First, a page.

Honestly, I had no clue what servant leadership was until just a few years ago when a well-known leader was on stage at one of our corporate events and used the term. He was talking about the moment he realized serving others would increase his check. I gawked the first time I heard it because I didn’t know what it meant. It made me uncomfortable.

I wasn’t raised in the Church where that term was used. I wasn’t raised with personal development. I was raised by a single mother who worked as many hours as possible at whatever jobs she could find because times were hard and tough. In my neighborhood, you would dream about having servants, rather than wanting to be a servant. “Servant” was a negative description of someone who bowed down to someone else. I didn’t want to be a servant.

Leadership was what only the selected few knew about, like a secret handshake of the rich and famous. People followed leaders. People didn’t follow the poor or those from tough neighborhoods. We were society’s welfare moochers. Leaders had the fame, glory, and status. Heroes had leadership. Presidents and prime ministers had leadership. Military officers had leadership. CEOs of Fortune 500 companies had leadership. Not me. Leadership was a privilege that college-bound kids learned about and obtained.

Obviously the two words coming together left me a bit confused. How was someone supposed to lead someone else by bowing down to them? I was naïve, ignorant, and completely off-base. Truthfully, it took me some time to realize this. It wasn’t until I was exposed to the power of personal development that I was ready to learn the true meaning of servant leadership.

First, I had to acknowledge I didn’t know anything about servant leadership and to forget everything I thought it was. The next step was to go learn what it was from people I respected like Jim Rohn.

“Whoever renders service to many puts himself in line for greatness—great wealth, great return, great satisfaction, great reputation, and great joy,” said Mr. Rohn. That quote hit me right between the eyes. Servant leadership isn’t about bowing down to others, it’s about raising others up through service. I learned I can lead others by sharing my story, my hope, and my strength. When I lead and help people, then I have practiced servant leadership. I learned what it was, but didn’t know how to do it.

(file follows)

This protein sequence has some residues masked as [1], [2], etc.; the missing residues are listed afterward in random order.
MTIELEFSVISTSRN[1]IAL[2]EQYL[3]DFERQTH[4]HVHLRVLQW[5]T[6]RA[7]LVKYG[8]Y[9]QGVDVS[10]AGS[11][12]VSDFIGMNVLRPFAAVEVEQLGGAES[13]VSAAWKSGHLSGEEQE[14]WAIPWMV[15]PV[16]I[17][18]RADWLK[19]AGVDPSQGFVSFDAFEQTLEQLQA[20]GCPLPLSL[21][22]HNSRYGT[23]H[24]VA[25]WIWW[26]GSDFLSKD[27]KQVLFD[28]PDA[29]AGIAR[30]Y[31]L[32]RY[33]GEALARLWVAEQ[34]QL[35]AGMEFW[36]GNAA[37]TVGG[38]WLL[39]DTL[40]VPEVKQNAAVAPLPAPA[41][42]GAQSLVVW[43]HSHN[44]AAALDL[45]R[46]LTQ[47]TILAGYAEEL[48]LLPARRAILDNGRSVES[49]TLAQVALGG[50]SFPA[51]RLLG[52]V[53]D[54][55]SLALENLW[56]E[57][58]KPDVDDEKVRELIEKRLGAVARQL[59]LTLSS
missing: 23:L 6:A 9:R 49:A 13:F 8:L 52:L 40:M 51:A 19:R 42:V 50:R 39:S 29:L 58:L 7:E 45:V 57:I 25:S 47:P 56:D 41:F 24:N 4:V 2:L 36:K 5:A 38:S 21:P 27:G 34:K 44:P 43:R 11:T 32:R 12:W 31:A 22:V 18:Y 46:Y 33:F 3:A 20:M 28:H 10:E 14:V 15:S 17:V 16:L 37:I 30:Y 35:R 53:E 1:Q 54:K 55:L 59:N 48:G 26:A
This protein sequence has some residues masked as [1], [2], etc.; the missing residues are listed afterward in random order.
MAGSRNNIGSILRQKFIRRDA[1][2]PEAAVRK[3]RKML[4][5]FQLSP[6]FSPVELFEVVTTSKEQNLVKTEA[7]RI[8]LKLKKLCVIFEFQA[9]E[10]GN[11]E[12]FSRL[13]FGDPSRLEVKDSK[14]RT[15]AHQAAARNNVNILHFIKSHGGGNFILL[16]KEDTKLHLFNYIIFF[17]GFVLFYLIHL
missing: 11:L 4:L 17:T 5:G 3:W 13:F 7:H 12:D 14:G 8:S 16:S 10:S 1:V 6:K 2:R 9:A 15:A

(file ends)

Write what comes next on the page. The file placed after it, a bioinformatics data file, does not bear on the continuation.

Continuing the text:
One weekend, a few girlfriends and I decided to put on a women’s leadership event in Orlando. It was our first event and I was nervous. We invested in the event, paid the hotel for the meeting space, and even asked our speakers to fly in at their own expense to teach our audience. We worked extremely hard to do everything we could to make this event a success. When we opened the registration table we sold only 200 tickets. I remember we barely covered our expenses. All these amazing speakers flew in on their own dime and we didn’t even have enough funds to take them out to dinner.

I remember thinking I had failed because we didn’t profit from the event. We didn’t have all the flashy lights and decorations on a stage as other events had. We even borrowed the fake plants from the hallways to put on the stage to make it look a little better. I felt so defeated after putting in so much effort and work. After the last speaker was finished, my girlfriends and I walked on our tiny stage one last time and thanked everyone for coming to our first event. I was almost apologetic, wishing the experience was better for them.

As I was packing up, a woman walked up and asked if she could hug me. I was caught off guard. Tearing up, she said, “You have no idea what this weekend did for me. I have struggled for so long trying to get my business going. I figured no one wanted to do business with someone like me. I was about to quit on network marketing—and on my dreams. This event showed me it was worth the extra effort. I am worthy and I thank you. I never felt good enough before until today.”

Tears started flowing down her face. Then she hugged me. I stood there speechless, stunned as my heart swelled with joy. That was the biggest reward I have ever received. I realized the weekend wasn’t about me at all or how I felt. It was all about those who were sitting in the audience. I realized what servant leadership was right then and there. There was nothing negative or exclusive about it. I did it, experienced it, lived it, and felt it. I paid me in more ways than I expected. I don’t know if that woman who hugged me knew what she did for me that day. She showed me how to experience servant leadership and she changed my life. Thank you, you know who you are.

Mr. Rohn was correct, I have received more joy, great satisfaction, more money, and a great reputation from practicing servant leadership, and I plan to do so as long as I am able.

DONNA VALDES, best known for her down-to-earth leadership style and transparency, is a sought-after speaker, consultant, and coach for network marketing professionals. She is the cofounder of Women of Network Marketing, a platform for mentoring and empowering direct selling women around the globe. After building several successful multimillion-dollar businesses, she resides on the beaches of Tampa Bay with her husband of 15 years and her three children. Sign up for her free newsletter at DonnaValdes.com or subscribe to her informative podcast on iTunes.

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